Hewlett-Packard (HP) combined its personal-computer and printer units under Vyomesh Joshi, charging him with boosting profit at a business that failed to meet forecasts. Duane Zitzner, head of...

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Hewlett-Packard (HP) combined its personal-computer and printer units under Vyomesh Joshi, charging him with boosting profit at a business that failed to meet forecasts. Duane Zitzner, head of the PC unit, left the company.

Joshi, credited with accelerating earnings at HP’s printer unit in the past three years, will assume control of a PC business where profit margins have shrunk to less than 1 percent of sales. Zitzner, 57, retired after 15 years, the company said yesterday.

Under Zitzner, the PC unit missed a goal set by Chief Executive Carly Fiorina in June 2002 to more than triple profit margins by the end of 2004. The PC business ranks second to Dell after losing the No. 1 spot in 2003. While both businesses had about $24 billion in revenue in fiscal 2004, the printer unit made $3.85 billion in profit and the PC business made $210 million.

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“HP has been challenged in the PC division and V.J. has had a string of successes,” said Chuck Jones, who helps manage $15 billion including HP shares at Stein Roe Investment Counsel in San Francisco. “He might be able to see some additional ways to leverage the PC business through the printer division.”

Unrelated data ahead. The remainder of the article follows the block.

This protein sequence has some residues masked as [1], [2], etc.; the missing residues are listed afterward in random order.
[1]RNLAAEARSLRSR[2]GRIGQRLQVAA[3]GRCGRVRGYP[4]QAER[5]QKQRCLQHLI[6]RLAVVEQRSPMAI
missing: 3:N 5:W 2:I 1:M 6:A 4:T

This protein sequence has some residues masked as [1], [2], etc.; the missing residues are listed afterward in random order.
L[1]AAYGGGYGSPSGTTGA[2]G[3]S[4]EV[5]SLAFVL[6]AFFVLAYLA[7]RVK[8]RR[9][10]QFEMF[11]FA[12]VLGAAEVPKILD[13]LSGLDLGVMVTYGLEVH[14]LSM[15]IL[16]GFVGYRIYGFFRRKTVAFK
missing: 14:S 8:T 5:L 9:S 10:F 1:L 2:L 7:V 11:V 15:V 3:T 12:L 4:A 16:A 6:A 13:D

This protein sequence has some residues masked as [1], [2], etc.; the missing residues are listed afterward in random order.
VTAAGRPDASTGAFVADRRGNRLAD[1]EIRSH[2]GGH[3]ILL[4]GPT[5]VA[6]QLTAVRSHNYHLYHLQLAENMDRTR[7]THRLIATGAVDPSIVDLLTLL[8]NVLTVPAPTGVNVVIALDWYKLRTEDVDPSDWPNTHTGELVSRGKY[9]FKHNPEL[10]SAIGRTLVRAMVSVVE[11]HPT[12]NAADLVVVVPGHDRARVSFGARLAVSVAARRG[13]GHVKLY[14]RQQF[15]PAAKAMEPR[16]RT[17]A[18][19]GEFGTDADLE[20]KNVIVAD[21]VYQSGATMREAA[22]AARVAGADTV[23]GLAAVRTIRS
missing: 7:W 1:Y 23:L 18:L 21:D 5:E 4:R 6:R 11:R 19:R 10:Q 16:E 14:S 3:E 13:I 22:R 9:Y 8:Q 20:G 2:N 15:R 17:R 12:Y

The printer group is HP’s most-profitable unit, with a margin of 16 percent in fiscal 2004 ended Oct. 31. Joshi had promised to deliver 13 percent. Fiorina in 2002 said profit at the PC unit could reach 4 percent of sales in 2004.

HP shares rose 12 cents to $20.07 yesterday and have dropped 19 percent in the past year.

Joshi said he’ll focus on increasing PC profits rather than taking market share from Dell. There are no plans to cut jobs at either unit, he said.

“I will do the right tradeoff in terms of market share and profit,” said Joshi, 50. “Duane did a great job with the PC business. I can take it to the next level.”

Joshi, a native of Ahmadabad, India, has been on the rise at HP since the late 1990s. In 1999, Joshi persuaded Carolyn Ticknor, who then ran the printer unit, to let him pitch to new CEO Fiorina his plan to spend $1 billion refreshing the entire consumer printer line to sell lower-priced products.

The new lineup, known in the company as the “Big Bang,” came out in June 2002 and helped boost profit margins in the printing division to 2004’s 16 percent. The margin was about 10 percent before the introduction, Joshi said last year.

“V.J. is a highly regarded manager and may be able to improve the PC business,” Merrill Lynch analyst Steven Milunovich told investors in a note yesterday. He rates the shares “neutral” and doesn’t own them.

The printer and PC units already set some product plans together, after Fiorina, 52, tapped Joshi in 2002 to develop a common consumer strategy following the purchase of Compaq Computer. The new unit will be known as the imaging and personal systems group, the company said.

Combining the PC and printer businesses should yield some cost savings from shared overhead, as well as allow Joshi to bundle PCs and printers as he sells to consumers and business customers, Milunovich said.

HP also hopes to win customers from IBM, Joshi said. IBM said last month it is selling its PC business to China’s Lenovo after failing to make a profit for three-and-a-half years.

Zitzner came to HP in 1989 from IBM, where he ran a software research lab. In 1993, he became head of a new division making server computers based on chips from Intel. He took over HP’s PC group in 1996.